What is your choice of homeschool curriculum for your fifth grader? There are many different choices when it comes to curriculum. One choice is home study programs. These are very much like the traditional education offered by most public schools. Sometimes these are even administered by the school system, and books are rented or borrowed from them. The cost is usually covered by the local school system. As a general rule, these programs are heavily dependent on text books. Because they are administered by the school system, you are not as free to choose the subjects, or the publisher of the text books. Additionally, testing may be a requirement of the school system.
Another choice would a boxed curriculum. With these, all or the vast majority of needed instructional materials, including workbooks, are provided for a fee. Beyond that basic, there is a wide range of choices. There are secular, and religious based programs. Some of these operate much like correspondence courses in that assignments are done by the student, then mailed to the teachers, graded, and returned. Others of this type are the materials only, without any teacher input or guidance.
A third choice would be a curriculum that is a mix of text books and online content. This type of curriculum often uses some correspondence course work with text book work. The good thing about this type of system is that the parents have someone else teach courses they are unfamiliar with. Costs vary depending on the source of the “outside” courses. Text book costs plus correspondence type courses can easily cost as much as a full boxed curriculum. The last we will speak about is a completely online curriculum. There are several types of programs like this. One type is like slides or snap shots, the student must read each slide, there is not interaction with the program. The second is much more interactive. The screens are much more like movies, with the narrator moving and speaking.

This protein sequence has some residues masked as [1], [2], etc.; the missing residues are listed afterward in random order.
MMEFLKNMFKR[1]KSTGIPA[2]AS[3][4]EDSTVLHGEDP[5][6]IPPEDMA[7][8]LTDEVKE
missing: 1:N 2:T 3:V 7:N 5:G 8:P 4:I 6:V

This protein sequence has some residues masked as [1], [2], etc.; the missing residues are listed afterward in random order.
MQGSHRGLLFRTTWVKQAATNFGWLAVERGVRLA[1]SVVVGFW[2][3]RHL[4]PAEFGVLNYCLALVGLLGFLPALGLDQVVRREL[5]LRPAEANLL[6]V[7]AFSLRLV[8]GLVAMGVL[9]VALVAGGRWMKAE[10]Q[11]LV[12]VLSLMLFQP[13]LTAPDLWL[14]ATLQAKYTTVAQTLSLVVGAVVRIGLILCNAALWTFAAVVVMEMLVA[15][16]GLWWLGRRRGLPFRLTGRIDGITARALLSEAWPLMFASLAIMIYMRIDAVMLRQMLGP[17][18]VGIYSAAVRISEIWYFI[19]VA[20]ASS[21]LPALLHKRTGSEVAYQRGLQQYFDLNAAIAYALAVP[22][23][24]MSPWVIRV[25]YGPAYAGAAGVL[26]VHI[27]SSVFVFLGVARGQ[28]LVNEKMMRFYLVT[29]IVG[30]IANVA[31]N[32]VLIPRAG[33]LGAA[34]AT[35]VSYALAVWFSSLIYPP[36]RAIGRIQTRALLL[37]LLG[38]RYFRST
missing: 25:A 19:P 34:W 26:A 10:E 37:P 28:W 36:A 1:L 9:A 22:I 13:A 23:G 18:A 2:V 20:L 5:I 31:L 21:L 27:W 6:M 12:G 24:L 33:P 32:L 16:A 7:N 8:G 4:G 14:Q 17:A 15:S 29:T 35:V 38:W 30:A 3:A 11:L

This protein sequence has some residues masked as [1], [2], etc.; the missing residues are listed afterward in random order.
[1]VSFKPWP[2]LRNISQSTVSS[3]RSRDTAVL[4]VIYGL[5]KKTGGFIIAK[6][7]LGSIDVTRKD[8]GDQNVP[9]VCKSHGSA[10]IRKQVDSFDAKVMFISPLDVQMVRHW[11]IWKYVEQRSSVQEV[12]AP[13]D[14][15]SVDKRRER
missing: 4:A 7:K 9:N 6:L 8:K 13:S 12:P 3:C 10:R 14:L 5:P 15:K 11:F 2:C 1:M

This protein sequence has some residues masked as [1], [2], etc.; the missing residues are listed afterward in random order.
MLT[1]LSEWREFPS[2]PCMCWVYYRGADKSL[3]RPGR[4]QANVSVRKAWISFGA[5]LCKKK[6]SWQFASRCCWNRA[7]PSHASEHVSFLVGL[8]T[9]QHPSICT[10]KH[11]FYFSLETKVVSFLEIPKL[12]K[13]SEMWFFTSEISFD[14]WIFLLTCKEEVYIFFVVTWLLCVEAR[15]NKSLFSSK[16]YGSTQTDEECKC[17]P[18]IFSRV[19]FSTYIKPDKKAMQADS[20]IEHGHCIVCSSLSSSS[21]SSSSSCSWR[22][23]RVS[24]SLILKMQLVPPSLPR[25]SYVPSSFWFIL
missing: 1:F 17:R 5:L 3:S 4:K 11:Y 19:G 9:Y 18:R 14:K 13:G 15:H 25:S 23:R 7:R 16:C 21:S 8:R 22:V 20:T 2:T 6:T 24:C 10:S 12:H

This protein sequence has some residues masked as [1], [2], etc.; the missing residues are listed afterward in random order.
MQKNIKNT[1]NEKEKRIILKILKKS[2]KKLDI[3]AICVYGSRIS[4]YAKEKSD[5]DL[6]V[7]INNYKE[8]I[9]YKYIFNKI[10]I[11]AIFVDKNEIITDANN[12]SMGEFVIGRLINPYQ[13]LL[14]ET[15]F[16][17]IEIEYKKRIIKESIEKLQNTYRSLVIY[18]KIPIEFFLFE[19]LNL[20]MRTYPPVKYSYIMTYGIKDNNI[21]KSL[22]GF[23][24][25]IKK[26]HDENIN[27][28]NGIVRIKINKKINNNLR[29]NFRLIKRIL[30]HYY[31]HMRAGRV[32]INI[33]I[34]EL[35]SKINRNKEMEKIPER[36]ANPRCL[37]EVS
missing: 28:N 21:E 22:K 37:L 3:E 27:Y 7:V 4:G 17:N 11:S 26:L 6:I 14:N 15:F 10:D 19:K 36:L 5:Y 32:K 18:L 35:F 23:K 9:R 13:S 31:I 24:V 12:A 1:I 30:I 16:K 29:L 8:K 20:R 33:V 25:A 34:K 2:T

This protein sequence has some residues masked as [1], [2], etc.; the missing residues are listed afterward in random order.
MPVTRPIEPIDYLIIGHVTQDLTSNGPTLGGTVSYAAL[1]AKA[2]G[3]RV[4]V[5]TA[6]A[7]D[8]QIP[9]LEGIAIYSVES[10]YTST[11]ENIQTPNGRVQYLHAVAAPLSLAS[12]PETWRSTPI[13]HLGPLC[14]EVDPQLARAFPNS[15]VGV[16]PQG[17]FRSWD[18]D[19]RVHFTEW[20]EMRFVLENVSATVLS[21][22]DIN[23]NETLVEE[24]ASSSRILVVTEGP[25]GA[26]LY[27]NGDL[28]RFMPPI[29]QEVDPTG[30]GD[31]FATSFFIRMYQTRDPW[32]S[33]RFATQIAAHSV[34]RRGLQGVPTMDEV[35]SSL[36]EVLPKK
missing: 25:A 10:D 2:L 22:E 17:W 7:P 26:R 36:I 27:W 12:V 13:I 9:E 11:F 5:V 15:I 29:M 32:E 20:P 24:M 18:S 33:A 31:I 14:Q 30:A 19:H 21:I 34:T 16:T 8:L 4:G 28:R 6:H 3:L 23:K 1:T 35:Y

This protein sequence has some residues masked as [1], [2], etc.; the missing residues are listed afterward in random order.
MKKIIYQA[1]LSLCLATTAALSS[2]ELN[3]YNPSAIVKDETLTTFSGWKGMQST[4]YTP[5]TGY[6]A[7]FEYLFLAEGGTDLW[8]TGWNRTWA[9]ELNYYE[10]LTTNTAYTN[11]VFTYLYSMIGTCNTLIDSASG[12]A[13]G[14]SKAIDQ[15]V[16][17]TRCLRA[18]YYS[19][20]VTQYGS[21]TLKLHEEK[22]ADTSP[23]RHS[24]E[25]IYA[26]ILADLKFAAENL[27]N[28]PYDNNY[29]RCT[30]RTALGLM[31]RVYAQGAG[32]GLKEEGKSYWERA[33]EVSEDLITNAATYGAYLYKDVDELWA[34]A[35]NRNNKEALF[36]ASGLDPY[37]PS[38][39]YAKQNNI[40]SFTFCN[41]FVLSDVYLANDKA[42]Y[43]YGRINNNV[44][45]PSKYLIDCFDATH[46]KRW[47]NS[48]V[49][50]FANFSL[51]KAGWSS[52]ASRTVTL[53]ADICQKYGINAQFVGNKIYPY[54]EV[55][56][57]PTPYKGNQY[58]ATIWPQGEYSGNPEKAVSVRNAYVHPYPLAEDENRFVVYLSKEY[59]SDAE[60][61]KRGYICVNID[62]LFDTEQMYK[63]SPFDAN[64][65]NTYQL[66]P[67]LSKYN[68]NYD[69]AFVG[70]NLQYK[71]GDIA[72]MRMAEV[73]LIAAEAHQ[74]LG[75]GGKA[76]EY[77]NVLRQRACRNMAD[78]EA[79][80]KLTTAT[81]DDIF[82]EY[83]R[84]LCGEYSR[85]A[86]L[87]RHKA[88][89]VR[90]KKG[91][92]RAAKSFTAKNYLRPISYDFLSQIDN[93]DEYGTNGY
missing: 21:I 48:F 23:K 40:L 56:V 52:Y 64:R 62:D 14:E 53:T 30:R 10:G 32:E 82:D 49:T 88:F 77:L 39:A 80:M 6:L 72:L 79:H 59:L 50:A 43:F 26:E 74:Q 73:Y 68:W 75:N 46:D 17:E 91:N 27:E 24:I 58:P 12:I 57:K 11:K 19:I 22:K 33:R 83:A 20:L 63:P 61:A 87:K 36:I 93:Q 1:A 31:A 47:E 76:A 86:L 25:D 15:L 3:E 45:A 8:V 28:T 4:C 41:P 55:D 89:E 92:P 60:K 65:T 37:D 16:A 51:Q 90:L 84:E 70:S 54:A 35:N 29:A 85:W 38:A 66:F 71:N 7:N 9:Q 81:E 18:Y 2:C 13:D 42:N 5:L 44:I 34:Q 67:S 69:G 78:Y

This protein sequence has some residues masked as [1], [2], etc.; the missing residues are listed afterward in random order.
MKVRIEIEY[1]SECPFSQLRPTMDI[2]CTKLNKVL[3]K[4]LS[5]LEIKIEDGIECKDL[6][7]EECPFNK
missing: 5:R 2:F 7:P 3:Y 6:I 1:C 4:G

To add to the choices available as a home school parent/teacher, you can choose any combination of the above curricula. Additionally, some programs operate as private schools, or umbrella schools. With these record keeping, reporting to state departments of education, transcripts, and diplomas or certificates of completion may be available. Some even offer counseling service and academic career planning.
In the end, the curriculum you choose for your fifth grader will depend on your child’s learning style, your teaching style, financial considerations, and whether you want your curriculum to reflect secular or religious content.